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From the category of WTF:

The U.S. Justice Department did not ensure that mortgage fraud was prioritized at the level it said it would publicly. That's according to a new report released by the department's Office of the Inspector General, an independent auditor.
Specifically, the OIG found that the FBI ranked mortgage fraud as the lowest criminal threat in its lowest crime category. The FBI received $196 million in federal funds to investigate mortgage fraud activities from 2009 through 2011. That was when fraud involving so-called "robo-signing," foreclosure processing came to light. Mortgage servicing employees were signing thousands of documents without reading them.
The OIG claims it tried to review the scope of the Justice Department's prosecution efforts involving mortgage fraud, but could not because not enough data was provided.
One glaring example of inaccurate reporting was cited by the OIG. Specifically, it says, the Justice Department inflated the number of criminal defendants by five-fold during an October 2012 highly publicized press conference. The event was held to tout the success of the Distressed Homeowners Initiative, a mortgage fraud program involving the Justice Department and the Financial Fraud Enforcement Task Force. It took a year for the Justice Department to correct the mistake.

I have never understood what DOJ did on this.  I suppose you can argue that if you had to rank the crimes DOJ prosecutes, mortgage fraud isn't as important as murder or rape.

But as a former prosecutor I don't get it.  In any Prosecutor's office there are cases that are required because to not pursue them calls into question the basic fairness of the justice system.  In this instance, any idea of fairness SCREAMED OUT FOR THESE CASES TO BE PURSUED.  Why is pursuing a drug dealer more important than going after people who played games with people's houses?



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Comment Preferences

  •  Unfuckingbelievable. (3+ / 0-)
    Recommended by:
    fladem, kharma, Phoebe Loosinhouse

    If Democratic voters have a just cause for staying home this fall, it is shit like this. The very source of the crisis we are in, the housing crash and all the attendant fraud that went with it, and the Justice Department says that's not nearly as important as what, pray tell?

  •  Important As This Is for [One-time] Homeowners (1+ / 0-)
    Recommended by:

    I'm more disappointed by the failure to pursue mortgage and the many related financial frauds over the decade BEFORE 2009.

    We are called to speak for the weak, for the voiceless, for victims of our nation and for those it calls enemy.... --ML King "Beyond Vietnam"

    by Gooserock on Fri Mar 14, 2014 at 05:45:47 AM PDT

  •  DOJ was too busy (6+ / 0-)

    driving Swartz to suicide, cracking down on Occupiers, antagonizing Barrett Brown, raiding medical marijuana dispenseries, etcetc. You know... the important stuff.

    If you stand for nothing you will fall for anything.

    by LieparDestin on Fri Mar 14, 2014 at 05:48:12 AM PDT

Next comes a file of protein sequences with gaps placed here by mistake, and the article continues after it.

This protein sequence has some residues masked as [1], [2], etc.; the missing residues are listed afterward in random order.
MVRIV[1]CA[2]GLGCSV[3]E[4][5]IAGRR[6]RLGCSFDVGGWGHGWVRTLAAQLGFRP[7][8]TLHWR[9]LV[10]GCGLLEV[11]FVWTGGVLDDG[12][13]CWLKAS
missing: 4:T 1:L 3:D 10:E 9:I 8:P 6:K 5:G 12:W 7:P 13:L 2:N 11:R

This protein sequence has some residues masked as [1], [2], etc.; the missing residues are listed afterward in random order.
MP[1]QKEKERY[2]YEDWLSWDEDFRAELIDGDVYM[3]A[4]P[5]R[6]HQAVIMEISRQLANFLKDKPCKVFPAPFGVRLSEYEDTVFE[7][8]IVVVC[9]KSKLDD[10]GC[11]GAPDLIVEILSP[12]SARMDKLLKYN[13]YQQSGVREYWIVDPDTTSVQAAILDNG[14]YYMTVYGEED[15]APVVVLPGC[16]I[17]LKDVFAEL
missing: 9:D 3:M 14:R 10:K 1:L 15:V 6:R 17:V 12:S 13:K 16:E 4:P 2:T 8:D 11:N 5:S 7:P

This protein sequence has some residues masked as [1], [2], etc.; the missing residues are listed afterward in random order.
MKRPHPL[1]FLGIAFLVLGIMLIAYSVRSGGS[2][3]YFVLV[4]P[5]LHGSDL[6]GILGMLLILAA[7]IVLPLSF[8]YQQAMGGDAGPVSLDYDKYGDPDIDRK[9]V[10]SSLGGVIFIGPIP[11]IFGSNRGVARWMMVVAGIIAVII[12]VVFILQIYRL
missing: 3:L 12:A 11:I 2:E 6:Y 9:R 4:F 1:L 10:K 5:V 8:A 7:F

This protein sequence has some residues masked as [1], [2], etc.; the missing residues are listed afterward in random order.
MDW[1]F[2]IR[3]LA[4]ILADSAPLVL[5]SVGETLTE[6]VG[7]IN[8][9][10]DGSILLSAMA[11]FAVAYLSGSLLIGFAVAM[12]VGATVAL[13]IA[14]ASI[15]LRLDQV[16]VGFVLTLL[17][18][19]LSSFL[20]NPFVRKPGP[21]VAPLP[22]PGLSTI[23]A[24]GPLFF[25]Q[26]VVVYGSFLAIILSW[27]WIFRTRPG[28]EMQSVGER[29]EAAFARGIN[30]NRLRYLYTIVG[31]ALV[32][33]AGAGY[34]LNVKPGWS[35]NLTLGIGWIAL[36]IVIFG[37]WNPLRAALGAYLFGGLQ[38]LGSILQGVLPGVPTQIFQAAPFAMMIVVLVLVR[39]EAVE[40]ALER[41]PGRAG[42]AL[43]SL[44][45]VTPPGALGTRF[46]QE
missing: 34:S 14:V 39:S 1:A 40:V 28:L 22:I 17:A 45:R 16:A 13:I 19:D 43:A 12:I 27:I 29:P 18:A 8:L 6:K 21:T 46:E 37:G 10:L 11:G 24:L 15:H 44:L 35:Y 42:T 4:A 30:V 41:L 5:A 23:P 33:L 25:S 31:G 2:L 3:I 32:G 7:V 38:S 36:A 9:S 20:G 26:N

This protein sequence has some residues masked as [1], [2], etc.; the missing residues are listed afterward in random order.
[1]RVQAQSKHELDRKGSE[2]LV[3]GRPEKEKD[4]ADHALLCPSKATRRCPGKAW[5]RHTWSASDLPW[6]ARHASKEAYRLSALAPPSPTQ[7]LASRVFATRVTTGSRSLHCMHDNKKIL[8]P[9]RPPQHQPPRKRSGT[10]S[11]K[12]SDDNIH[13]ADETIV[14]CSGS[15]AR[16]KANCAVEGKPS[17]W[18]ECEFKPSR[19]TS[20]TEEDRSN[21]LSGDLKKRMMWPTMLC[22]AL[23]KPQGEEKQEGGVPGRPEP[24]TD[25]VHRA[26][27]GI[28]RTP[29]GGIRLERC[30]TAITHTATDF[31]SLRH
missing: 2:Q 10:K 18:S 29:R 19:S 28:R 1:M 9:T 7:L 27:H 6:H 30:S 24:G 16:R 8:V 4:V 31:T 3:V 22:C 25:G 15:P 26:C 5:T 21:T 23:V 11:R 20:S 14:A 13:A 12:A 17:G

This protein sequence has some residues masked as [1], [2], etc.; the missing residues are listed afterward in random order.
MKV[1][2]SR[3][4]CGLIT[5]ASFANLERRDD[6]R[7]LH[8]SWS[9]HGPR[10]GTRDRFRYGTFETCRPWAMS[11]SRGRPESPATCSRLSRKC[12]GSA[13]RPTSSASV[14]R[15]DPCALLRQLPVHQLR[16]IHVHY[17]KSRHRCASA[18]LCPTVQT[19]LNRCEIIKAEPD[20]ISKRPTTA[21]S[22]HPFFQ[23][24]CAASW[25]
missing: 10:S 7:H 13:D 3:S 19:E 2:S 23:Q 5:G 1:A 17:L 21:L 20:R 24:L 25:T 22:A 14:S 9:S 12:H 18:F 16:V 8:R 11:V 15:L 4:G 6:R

•  You can't expect them to prosecute their masters (1+ / 0-)
    Recommended by:

    If debugging is the process of removing bugs, then programming must be the process of putting them in.

    by kharma on Fri Mar 14, 2014 at 06:15:10 AM PDT

  •  My question is: (0+ / 0-)

    Which heads roll, and who gets the boot to the head?

    ObamaCare! Sign-up by phone: 1-800-318-2596

    by mwm341 on Fri Mar 14, 2014 at 06:22:06 AM PDT

  •  The DOJ prosecuted mortgage (0+ / 0-)

    fraud, they just got their numbers wrong for a press conference. When the FBI is deciding which are priorities - mortgage fraud versus embezzlement, kidnapping, terrorism, etc., of course mortgage fraud is not going to rank high. It's amazing to me how upset some people are over a few wrong numbers and the belief that not enough people went to jail (I assume that included in that list is all the borrowers who intentionally inflated their incomes or the value of their homes when doing a cash-out refinance). In any event, Barack Obama had nothing to do with wrong numbers being supplied to Eric Holder for one of his many press conferences, and this does not rise to the level of high crimes, irrespective of peoples' opinions of Obama.

  •  Sheesh, there like a gazillion potential (0+ / 0-)

    whistleblower types out there - it just makes good sense to crack down hard on that first, you know, just to keep all the worms from coming out of the bottle.

    Or maybe it's a can.

    In any event, from a self-serving, CYA perspective, the DoJ's priorities were spot on.

  •  I posted in the other diary (0+ / 0-)

    about this and I'll post it again.

    The study was done of mortgage fraud by borrowers/insiders that were ripping of banks by falsifying loan documentation, flipping houses between related parties to increase prices., etc.   While large in aggregate value, these are 'little' fish stealing from the banks.   This is not the huge fraud of the banksters at the big investment houses themselves on the mortgage securities market.

    Read page one of the report that describes the crimes being pursued and you can see for yourself.

    No one has gone after the bigger fraud.   This is merely proof they don't do a good job on run of the mill fraud by everyday criminals.  While it is strong evidence that our system is skewed to punish minor drug possession over much larger financial crimes, and all that implies,  it is not evidence that the DOJ lied about going after banksters.  They never really went against the banksters.

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